An unpublished opinion of the North Carolina Court of Appeals does not constitute controlling legal authority. Citation is disfavored, but may be permitted in accordance with the provisions of Rule 30(e)(3) of the North Carolina Rules of Appellate Proced ure.

NO. COA02-748


Filed: 1 July 2003


v .                         Haywood County
                            No. 01 CVD 592

    Appeal by defendants from an order entered 27 June 2001 by Judge Danny E. Davis, an order entered 28 August 2001 by Judge Bradley B. Letts, and orders entered 21 December 2001 by Judge Richlyn D. Holt, all in Haywood County District Court. Heard in the Court of Appeals 15 April 2003.

    Killian, Kersten, Patton & Kirkpatrick, P.A., by Larry T. Reida, for plaintiff-appellee.

    Robert Stanley Plimpton, pro se and for defendant-appellant.

    STEELMAN, Judge.

    At the time this action was initiated, defendant, The Office of the First Presiding Patriarch (Overseer), for East Fork Ministries and Successors, a Corporation (“East Fork”), was a corporation organized under the laws of the State of Washington and qualified to do business in North Carolina. Defendant Robert Stanley Plimpton (“Plimpton”) served as the Overseer of East Fork. Plimpton filed articles of dissolution for East Fork in March 2001.
    On 2 February 1998, defendants purchased 193 acres in East Fork Township, Haywood County by a general warranty deed naming “ROBERT STANLEY PLIMPTON, Overseer of THE EAST FORK MINISTRIES” as grantee. On 10 February 1998, “ROBERT STANLEY PLIMPTON, Overseer of THE EAST FORK MINISTRIES” conveyed the property to “Robert Stanley Plimpton, Overseer of THE EAST FORK MINISTRIES” by a general warranty deed.
    Several structures were erected on the property, known as Heavenly Ranch, including a large enclosed hall, apartments and dormitories. Septic systems to serve these structures also were installed. No application was submitted to Haywood County for permits required under State and County laws to erect the structures and to install the wastewater system on the Heavenly Ranch property.
    In a letter to Jack Horton, Haywood County Manager, dated 10 April 1998, Plimpton notified plaintiff of East Fork's intention to build structures and use Heavenly Ranch as a Christian retreat and requested
        a Certified copy, under the original seal of the State of North Carolina of any alleged statute, code, rule, regulation or other alleged document which purports to give Haywood [C]ounty authority, control over, or allow interference with, our enjoying our natural, God-given, unalienable, Constitutionally protected Right to life, LIBERTY and the pursuit of happiness, or

        In the alternative, provide same, Certified under the original organic seal of Haywood [C]ounty....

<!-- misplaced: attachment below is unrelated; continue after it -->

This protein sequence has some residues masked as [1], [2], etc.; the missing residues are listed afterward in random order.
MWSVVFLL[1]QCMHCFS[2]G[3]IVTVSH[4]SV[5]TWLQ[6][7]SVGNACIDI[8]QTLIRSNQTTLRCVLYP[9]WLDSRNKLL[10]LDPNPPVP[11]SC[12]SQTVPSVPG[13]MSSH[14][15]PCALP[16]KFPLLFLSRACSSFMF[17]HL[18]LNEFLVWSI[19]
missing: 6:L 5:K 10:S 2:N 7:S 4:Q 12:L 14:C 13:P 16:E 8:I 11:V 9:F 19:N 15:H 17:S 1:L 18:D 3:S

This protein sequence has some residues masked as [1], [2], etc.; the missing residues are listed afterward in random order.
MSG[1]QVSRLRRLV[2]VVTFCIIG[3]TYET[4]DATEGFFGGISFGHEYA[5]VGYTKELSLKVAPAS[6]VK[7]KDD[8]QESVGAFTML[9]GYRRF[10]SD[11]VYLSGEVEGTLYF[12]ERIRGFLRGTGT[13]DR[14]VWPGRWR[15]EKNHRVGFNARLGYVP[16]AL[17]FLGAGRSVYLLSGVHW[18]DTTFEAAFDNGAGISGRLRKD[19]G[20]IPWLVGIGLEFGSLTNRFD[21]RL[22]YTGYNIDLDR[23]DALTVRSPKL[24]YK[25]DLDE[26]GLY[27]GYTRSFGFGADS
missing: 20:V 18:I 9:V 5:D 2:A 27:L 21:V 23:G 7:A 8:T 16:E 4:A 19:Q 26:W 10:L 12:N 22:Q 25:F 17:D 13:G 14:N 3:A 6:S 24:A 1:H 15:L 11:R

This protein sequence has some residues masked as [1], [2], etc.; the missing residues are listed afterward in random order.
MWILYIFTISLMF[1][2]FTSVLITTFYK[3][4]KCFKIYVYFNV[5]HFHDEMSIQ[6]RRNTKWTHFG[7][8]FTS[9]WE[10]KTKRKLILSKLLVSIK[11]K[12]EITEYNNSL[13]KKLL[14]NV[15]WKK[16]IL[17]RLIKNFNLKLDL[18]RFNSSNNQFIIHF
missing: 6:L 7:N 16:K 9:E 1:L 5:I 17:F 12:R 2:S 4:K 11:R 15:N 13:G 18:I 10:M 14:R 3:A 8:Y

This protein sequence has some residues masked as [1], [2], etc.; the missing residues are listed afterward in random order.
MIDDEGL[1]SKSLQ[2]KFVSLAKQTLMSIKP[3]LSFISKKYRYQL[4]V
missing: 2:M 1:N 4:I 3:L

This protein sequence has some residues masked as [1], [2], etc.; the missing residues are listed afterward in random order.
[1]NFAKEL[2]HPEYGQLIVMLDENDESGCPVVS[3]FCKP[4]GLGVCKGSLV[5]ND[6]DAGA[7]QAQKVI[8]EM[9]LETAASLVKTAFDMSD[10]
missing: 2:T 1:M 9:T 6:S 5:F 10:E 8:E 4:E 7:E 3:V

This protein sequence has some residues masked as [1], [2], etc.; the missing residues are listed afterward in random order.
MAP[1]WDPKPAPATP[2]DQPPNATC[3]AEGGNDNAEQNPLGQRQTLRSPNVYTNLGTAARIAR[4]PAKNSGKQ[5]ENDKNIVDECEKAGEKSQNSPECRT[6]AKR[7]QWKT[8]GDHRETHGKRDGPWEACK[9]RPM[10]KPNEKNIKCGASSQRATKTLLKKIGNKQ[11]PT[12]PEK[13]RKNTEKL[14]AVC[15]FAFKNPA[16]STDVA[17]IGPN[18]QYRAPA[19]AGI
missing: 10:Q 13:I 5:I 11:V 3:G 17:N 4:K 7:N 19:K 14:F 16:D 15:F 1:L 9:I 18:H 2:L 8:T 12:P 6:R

The letter also stated that if defendants did not receive such documentation within ten days of the date of the letter's receipt, defendants would assume that no such authority existed and would proceed accordingly. Plaintiff did not respond to this letter.
    On 18 February 1999, the Haywood County Health Department inspected the Heavenly Ranch property and observed several violations of N.C. Gen. Stat. §§ 130A-335 to -338 (2001) regarding construction of wastewater systems, permit requirements and mandatory inspections. The County Health Department notified Plimpton by letter of these violations and advised that defendants would have until 19 March 1999 to apply for the necessary permits for the wastewater system in place on the property.
    On 22 January 2001, plaintiff conducted an inspection of the newly constructed buildings on defendants' property pursuant to an administrative warrant. Plaintiff discovered that no permits had been issued for the buildings and that no permit or inspection had been obtained for the wastewater system installed on the property. During the inspection, Plimpton was advised that inspections and permits were required for the construction and occupancy of the structures and installation of the wastewater system.
    In a letter dated 27 February 2001, the Haywood County Planning Department informed Plimpton that the construction activity on the Heavenly Ranch property violated Haywood County ordinances Chapters 151 and 155, concerning watershed protection and flood damage prevention. Another letter dated 28 February 2001 from the Haywood County Health Department informed Plimpton of theviolations of N.C. Gen. Stat. §§ 130A-335 to -338. Both letters gave defendants thirty days to correct the violations and comply with the statutes and ordinances.